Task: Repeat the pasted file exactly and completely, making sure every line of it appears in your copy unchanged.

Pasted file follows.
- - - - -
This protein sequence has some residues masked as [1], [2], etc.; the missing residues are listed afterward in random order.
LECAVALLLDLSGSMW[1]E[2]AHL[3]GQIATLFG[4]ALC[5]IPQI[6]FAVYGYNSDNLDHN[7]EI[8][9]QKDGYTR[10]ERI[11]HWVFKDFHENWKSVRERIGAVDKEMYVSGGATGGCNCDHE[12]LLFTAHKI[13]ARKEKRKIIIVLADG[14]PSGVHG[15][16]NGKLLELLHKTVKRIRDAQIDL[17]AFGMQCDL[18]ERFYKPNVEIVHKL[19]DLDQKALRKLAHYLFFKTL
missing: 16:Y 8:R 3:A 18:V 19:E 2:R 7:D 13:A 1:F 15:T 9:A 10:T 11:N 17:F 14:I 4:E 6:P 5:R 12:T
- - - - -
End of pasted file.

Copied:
This protein sequence has some residues masked as [1], [2], etc.; the missing residues are listed afterward in random order.
LECAVALLLDLSGSMW[1]E[2]AHL[3]GQIATLFG[4]ALC[5]IPQI[6]FAVYGYNSDNLDHN[7]EI[8][9]QKDGYTR[10]ERI[11]HWVFKDFHENWKSVRERIGAVDKEMYVSGGATGGCNCDHE[12]LLFTAHKI[13]ARKEKRKIIIVLADG[14]PSGVHG[15][16]NGKLLELLHKTVKRIRDAQIDL[17]AFGMQCDL[18]ERFYKPNVEIVHKL[19]DLDQKALRKLAHYLFFKTL
missing: 16:Y 8:R 3:A 18:V 19:E 2:R 7:D 13:A 1:F 15:T 9:A 10:T 11:N 17:F 14:I 4:E 6:P 5:R 12:T